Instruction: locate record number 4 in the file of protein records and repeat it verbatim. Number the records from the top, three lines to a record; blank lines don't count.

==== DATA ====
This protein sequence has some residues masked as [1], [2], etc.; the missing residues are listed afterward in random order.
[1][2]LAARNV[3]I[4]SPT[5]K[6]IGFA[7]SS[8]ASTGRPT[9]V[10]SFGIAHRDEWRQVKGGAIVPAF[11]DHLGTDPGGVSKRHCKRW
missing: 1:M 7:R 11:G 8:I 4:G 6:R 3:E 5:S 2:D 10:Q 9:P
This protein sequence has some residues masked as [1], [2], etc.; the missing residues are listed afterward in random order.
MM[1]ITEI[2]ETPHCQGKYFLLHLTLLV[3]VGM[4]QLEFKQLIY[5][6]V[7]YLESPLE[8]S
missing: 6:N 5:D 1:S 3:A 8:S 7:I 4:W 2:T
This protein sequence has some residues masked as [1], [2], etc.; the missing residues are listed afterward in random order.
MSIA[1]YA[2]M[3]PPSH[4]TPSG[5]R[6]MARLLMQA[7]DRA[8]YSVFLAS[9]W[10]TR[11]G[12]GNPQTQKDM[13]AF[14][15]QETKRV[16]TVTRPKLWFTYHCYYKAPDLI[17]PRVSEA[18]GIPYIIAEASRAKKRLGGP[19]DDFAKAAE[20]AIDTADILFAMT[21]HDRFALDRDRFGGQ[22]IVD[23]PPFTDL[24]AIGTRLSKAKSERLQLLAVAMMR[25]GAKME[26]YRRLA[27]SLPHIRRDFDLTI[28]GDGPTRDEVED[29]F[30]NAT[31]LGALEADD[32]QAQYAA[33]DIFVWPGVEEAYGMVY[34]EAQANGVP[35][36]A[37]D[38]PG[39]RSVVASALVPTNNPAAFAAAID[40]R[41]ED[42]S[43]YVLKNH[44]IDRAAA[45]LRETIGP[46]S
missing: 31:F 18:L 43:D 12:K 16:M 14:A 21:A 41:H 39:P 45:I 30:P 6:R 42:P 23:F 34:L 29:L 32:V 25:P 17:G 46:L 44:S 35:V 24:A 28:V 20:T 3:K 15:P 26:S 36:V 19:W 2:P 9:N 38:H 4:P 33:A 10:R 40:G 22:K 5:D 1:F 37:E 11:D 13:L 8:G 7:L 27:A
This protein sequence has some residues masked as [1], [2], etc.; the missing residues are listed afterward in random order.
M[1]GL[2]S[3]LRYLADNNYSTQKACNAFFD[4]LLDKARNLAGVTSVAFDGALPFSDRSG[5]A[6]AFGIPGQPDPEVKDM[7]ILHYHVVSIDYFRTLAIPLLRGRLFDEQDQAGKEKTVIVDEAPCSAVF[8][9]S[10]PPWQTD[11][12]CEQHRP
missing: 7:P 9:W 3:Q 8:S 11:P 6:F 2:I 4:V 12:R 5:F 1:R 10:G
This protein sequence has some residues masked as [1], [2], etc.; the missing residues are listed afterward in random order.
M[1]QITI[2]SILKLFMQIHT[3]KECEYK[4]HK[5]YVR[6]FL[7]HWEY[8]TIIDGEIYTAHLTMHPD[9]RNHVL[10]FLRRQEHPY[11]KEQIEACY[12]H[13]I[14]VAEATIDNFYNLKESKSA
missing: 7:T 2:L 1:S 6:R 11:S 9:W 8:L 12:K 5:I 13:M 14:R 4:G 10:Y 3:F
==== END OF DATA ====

This protein sequence has some residues masked as [1], [2], etc.; the missing residues are listed afterward in random order.
M[1]GL[2]S[3]LRYLADNNYSTQKACNAFFD[4]LLDKARNLAGVTSVAFDGALPFSDRSG[5]A[6]AFGIPGQPDPEVKDM[7]ILHYHVVSIDYFRTLAIPLLRGRLFDEQDQAGKEKTVIVDEAPCSAVF[8][9]S[10]PPWQTD[11][12]CEQHRP
missing: 7:P 9:W 3:Q 8:S 11:P 6:F 2:I 4:V 12:R 5:F 1:R 10:G